Ph.D. Students Facing Advisor Issues

The Critical Nature of the Advisor's Role

Ph.D. students depend on a good working and professional relationship with their Ph.D. advisor. Saying so is a gross understatement of the power and impact of the Ph.D. advisor's role. The quality and consistency of a Ph.D. advisor's advice makes all the difference in the Ph.D. student's choice of thesis and drafting and defense of the dissertation. The advisor's promptness and thoroughness in responding to the student's needs and reviewing the student's work can also make all the difference in the student's perseverance and eventual success. Ph.D. advisors also play important gatekeeping roles, determining or recommending when a Ph.D. student is ready to advance through the program at critical stages toward presenting and defending the doctoral thesis and graduating from the program. The Ph.D. student who doesn't have the advisor's support is probably going nowhere. And the quality of that support, whether vigorous or weak, can also make all the difference in the approval of the Ph.D. student's dissertation and defense and the awarding of the degree. Ph.D. students also depend on Ph.D. advisors for references and recommendation letters.

Causes of Ph.D. Attrition

The Ph.D. student who loses the advisor's support often loses both the battle and the war. Advisor issues are a big contributor to the relatively low percentage of Ph.D. graduations. The Council of Graduate Schools released a long-term study indicating that Ph.D. graduation rates vary from as low as 33% to 75% across disciplines. Responses to those low Ph.D. graduation rates have focused on improving student choices of advisor, improving the advising relationship, and increasing mentor support for the student. Clearly, the consistency, civility, quality, and duration of the Ph.D. advisor's support is an enormous factor in the Ph.D. student's success, perhaps the biggest single factor. The Ph.D. advisor who neglects, abandons, or abuses the student relationship completely undermines the Ph.D. student's degree program and efforts.

Power Imbalance Fosters Problems

A primary source of problems that Ph.D. students have with their advisor is in the power imbalance that exists between the student and advisor roles. Most Ph.D. advisors are tireless advocates for and supporters of their Ph.D. students. But few relationships of any kind are perfect all the time. And some relationships, including Ph.D. advisor relationships, are fraught with various ups, downs, and perils. The gross power imbalance between the Ph.D. advisor and student, unfortunately, contributes to problems in the relationship. Because Ph.D. advisors hold such sway over the student's future, Ph.D. students are generally ineffective in holding advisors accountable, whether by informal or formal means. It's natural that a Ph.D. student would be reluctant to confront, correct, or report the tardy, uncivil, neglectful, or otherwise unhelpful advisor. The risks of doing so are all on the student, especially loss of advisor support and failure to complete the degree.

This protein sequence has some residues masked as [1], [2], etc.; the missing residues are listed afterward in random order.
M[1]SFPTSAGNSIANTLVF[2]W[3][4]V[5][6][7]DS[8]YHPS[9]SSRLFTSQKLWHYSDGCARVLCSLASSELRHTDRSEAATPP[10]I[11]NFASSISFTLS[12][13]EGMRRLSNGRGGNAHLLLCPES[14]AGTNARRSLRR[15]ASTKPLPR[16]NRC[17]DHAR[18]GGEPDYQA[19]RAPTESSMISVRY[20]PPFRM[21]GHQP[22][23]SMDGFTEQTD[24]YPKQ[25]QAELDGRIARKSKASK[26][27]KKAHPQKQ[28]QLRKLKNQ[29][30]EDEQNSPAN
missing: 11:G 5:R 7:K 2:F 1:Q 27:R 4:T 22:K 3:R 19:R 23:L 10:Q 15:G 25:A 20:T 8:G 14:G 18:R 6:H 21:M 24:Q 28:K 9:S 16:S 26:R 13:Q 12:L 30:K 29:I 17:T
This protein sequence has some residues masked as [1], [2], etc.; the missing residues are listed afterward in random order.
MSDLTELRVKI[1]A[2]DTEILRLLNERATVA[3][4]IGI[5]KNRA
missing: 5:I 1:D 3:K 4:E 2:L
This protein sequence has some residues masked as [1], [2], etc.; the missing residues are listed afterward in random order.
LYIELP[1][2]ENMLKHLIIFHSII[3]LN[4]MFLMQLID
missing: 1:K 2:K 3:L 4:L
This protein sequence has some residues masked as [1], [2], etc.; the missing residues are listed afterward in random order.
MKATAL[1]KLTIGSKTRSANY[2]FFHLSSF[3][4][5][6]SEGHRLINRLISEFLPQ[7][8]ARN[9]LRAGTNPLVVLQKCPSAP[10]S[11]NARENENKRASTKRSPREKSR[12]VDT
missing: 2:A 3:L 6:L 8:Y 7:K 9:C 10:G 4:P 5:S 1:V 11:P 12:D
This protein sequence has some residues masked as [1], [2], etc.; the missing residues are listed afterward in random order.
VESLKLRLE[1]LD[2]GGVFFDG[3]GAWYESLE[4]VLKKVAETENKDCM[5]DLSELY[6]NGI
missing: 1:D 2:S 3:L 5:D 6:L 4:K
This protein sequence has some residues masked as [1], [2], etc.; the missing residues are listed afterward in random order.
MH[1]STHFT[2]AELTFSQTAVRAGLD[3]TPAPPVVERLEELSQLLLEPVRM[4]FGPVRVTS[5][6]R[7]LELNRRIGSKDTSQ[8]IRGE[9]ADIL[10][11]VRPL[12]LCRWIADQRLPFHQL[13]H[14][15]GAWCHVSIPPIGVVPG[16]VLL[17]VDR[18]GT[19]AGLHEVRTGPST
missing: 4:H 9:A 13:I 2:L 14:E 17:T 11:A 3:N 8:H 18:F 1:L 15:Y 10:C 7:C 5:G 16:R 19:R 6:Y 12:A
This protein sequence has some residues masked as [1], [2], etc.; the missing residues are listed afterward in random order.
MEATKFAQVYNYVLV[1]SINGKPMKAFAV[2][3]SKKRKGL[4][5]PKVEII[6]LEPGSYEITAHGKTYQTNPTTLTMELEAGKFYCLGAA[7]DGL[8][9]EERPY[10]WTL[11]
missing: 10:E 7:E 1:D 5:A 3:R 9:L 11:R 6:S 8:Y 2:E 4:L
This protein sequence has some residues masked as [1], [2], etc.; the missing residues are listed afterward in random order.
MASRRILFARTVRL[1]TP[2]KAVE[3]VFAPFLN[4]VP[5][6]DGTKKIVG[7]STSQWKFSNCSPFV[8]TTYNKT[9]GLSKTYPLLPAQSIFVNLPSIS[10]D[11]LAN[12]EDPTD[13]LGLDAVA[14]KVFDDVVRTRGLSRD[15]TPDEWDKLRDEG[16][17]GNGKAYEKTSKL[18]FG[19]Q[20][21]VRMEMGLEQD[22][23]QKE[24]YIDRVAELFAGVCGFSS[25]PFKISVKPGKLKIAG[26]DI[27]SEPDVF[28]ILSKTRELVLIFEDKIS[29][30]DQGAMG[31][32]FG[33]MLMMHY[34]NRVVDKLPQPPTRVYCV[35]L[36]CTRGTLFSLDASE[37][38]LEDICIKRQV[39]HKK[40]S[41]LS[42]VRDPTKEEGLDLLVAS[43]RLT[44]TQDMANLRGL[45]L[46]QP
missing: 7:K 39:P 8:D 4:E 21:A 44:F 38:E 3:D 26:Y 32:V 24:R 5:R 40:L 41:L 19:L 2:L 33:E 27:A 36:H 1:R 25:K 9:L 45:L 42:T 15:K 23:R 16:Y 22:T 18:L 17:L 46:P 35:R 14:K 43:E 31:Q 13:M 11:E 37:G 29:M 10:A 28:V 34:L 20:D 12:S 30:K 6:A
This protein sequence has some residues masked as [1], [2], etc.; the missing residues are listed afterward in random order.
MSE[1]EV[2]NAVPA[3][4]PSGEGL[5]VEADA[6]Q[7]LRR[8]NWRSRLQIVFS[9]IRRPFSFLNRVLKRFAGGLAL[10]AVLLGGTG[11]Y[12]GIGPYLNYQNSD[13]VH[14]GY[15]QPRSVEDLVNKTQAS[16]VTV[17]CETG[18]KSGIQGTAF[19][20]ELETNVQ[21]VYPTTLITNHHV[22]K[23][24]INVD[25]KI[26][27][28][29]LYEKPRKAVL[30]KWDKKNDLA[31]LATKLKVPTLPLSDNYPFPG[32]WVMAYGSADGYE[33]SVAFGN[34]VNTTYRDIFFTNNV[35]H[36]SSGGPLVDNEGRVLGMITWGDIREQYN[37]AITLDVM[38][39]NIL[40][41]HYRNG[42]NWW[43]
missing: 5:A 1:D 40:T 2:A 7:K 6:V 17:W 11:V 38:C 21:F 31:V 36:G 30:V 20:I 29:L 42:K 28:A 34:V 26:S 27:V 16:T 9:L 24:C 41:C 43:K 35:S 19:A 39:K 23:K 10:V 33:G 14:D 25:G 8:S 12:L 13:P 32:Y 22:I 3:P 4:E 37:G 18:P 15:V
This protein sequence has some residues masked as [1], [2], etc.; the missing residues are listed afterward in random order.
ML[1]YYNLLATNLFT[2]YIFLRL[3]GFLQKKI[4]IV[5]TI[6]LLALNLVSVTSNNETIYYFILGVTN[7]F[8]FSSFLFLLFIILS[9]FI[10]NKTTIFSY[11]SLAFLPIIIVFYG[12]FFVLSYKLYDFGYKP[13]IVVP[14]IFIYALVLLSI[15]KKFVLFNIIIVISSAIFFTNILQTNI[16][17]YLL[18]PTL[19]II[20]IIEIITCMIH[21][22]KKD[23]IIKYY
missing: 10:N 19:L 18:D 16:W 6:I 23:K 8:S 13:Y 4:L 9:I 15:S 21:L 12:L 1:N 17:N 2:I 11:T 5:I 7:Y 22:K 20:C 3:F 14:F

The Nature of Advisor Problems

Issues that Ph.D. students have with their advisors follow certain patterns. Any one of these issues can undermine a Ph.D. student's progress. A combination of these issues can be catastrophic to the student's program. Advisor problems can include anything untoward or unusual that can occur between two humans but tend to focus on these issues:

  • The advisor's neglect of the student's advising needs
  • The advisor's incivility or unprofessionalism in student interactions
  • The advisor's imposing unrealistic workloads and study demands
  • The advisor's frequent unfair and unexplained changes in expectations
  • The advisor's insensitivity or inattention to study funding issues
  • The advisor's delays and unresponsiveness to student communications
  • Ethical concerns raised by the advisor's conduct and recommendations
  • The advisor's sexual harassment of the student or student associates
  • The advisor's discriminatory favoritism of some students over others

Solutions for Advisor Problems

The Ph.D. student facing advisor problems needs strategies and solutions. Fortunately, solutions exist. The best solutions depend on the circumstances of the student's individual case. And many of these solutions are better implemented by the student's academic administrative attorney advocate rather than by the student. But the point is that formal and informal administrative solutions uniformly exist. Appropriate workouts tend to follow these patterns: